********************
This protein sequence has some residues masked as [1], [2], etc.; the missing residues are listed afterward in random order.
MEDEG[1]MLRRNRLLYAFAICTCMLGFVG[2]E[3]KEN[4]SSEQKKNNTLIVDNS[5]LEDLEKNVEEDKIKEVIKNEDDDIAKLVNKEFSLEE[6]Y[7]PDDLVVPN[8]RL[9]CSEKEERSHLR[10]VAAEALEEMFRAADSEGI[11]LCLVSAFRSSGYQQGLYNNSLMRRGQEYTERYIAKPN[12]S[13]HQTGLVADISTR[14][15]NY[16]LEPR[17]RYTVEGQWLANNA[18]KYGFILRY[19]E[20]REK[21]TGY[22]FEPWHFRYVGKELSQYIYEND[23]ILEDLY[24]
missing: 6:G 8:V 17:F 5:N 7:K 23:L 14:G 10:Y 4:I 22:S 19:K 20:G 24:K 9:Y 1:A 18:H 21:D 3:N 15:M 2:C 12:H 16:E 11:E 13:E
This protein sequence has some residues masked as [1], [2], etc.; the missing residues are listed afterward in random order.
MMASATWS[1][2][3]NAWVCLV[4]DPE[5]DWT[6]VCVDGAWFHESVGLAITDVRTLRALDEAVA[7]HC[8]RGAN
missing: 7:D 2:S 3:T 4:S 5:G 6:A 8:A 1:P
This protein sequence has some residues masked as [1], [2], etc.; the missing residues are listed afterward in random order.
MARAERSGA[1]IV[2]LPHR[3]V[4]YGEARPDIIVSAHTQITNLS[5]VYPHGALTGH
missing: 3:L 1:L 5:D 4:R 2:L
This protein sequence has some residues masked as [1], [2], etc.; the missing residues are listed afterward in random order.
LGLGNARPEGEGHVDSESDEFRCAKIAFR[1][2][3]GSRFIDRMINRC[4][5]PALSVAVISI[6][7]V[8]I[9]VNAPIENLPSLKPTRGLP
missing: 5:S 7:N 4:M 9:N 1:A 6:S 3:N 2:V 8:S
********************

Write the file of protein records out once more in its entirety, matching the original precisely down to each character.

This protein sequence has some residues masked as [1], [2], etc.; the missing residues are listed afterward in random order.
MEDEG[1]MLRRNRLLYAFAICTCMLGFVG[2]E[3]KEN[4]SSEQKKNNTLIVDNS[5]LEDLEKNVEEDKIKEVIKNEDDDIAKLVNKEFSLEE[6]Y[7]PDDLVVPN[8]RL[9]CSEKEERSHLR[10]VAAEALEEMFRAADSEGI[11]LCLVSAFRSSGYQQGLYNNSLMRRGQEYTERYIAKPN[12]S[13]HQTGLVADISTR[14][15]NY[16]LEPR[17]RYTVEGQWLANNA[18]KYGFILRY[19]E[20]REK[21]TGY[22]FEPWHFRYVGKELSQYIYEND[23]ILEDLY[24]
missing: 6:G 8:V 17:F 5:N 7:K 23:L 14:G 10:Y 4:I 22:S 19:K 20:G 24:K 9:Y 1:A 18:H 21:D 3:N 15:M 2:C 12:H 16:E 11:E 13:E
This protein sequence has some residues masked as [1], [2], etc.; the missing residues are listed afterward in random order.
MMASATWS[1][2][3]NAWVCLV[4]DPE[5]DWT[6]VCVDGAWFHESVGLAITDVRTLRALDEAVA[7]HC[8]RGAN
missing: 7:D 2:S 3:T 4:S 5:G 6:A 8:A 1:P
This protein sequence has some residues masked as [1], [2], etc.; the missing residues are listed afterward in random order.
MARAERSGA[1]IV[2]LPHR[3]V[4]YGEARPDIIVSAHTQITNLS[5]VYPHGALTGH
missing: 3:L 1:L 5:D 4:R 2:L
This protein sequence has some residues masked as [1], [2], etc.; the missing residues are listed afterward in random order.
LGLGNARPEGEGHVDSESDEFRCAKIAFR[1][2][3]GSRFIDRMINRC[4][5]PALSVAVISI[6][7]V[8]I[9]VNAPIENLPSLKPTRGLP
missing: 5:S 7:N 4:M 9:N 1:A 6:S 3:N 2:V 8:S